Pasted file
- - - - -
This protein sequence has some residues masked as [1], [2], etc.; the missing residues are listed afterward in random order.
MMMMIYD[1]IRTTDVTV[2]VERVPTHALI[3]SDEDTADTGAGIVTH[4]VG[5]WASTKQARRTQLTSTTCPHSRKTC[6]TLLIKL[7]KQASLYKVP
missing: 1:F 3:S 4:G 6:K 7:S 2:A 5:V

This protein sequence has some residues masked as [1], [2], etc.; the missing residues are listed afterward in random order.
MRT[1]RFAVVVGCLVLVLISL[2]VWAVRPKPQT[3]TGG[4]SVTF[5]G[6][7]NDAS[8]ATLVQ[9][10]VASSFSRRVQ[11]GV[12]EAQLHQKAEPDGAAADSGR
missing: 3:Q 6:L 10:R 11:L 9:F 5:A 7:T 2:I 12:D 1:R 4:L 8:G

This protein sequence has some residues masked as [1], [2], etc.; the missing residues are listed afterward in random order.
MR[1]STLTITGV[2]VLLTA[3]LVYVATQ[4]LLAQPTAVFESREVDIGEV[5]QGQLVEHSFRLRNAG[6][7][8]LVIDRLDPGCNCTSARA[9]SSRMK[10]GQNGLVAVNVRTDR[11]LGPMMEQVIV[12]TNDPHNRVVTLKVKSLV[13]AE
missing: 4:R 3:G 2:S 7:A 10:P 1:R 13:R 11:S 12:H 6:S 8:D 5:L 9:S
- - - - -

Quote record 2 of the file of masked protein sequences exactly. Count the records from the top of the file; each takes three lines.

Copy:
This protein sequence has some residues masked as [1], [2], etc.; the missing residues are listed afterward in random order.
MRT[1]RFAVVVGCLVLVLISL[2]VWAVRPKPQT[3]TGG[4]SVTF[5]G[6][7]NDAS[8]ATLVQ[9][10]VASSFSRRVQ[11]GV[12]EAQLHQKAEPDGAAADSGR
missing: 3:Q 6:L 10:R 11:L 9:F 5:A 7:T 2:I 12:D 1:R 4:L 8:G